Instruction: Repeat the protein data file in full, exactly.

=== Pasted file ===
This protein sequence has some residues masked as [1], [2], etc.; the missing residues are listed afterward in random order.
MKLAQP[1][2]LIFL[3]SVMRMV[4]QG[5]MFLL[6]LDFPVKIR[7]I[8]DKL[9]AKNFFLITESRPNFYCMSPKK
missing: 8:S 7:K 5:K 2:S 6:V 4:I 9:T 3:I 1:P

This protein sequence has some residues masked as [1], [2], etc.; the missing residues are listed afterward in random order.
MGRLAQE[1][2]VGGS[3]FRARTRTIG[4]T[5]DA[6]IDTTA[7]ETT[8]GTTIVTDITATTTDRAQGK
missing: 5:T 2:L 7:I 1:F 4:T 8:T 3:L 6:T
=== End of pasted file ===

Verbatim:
This protein sequence has some residues masked as [1], [2], etc.; the missing residues are listed afterward in random order.
MKLAQP[1][2]LIFL[3]SVMRMV[4]QG[5]MFLL[6]LDFPVKIR[7]I[8]DKL[9]AKNFFLITESRPNFYCMSPKK
missing: 8:S 7:K 5:K 2:S 6:V 4:I 9:T 3:I 1:P

This protein sequence has some residues masked as [1], [2], etc.; the missing residues are listed afterward in random order.
MGRLAQE[1][2]VGGS[3]FRARTRTIG[4]T[5]DA[6]IDTTA[7]ETT[8]GTTIVTDITATTTDRAQGK
missing: 5:T 2:L 7:I 1:F 4:T 8:T 3:L 6:T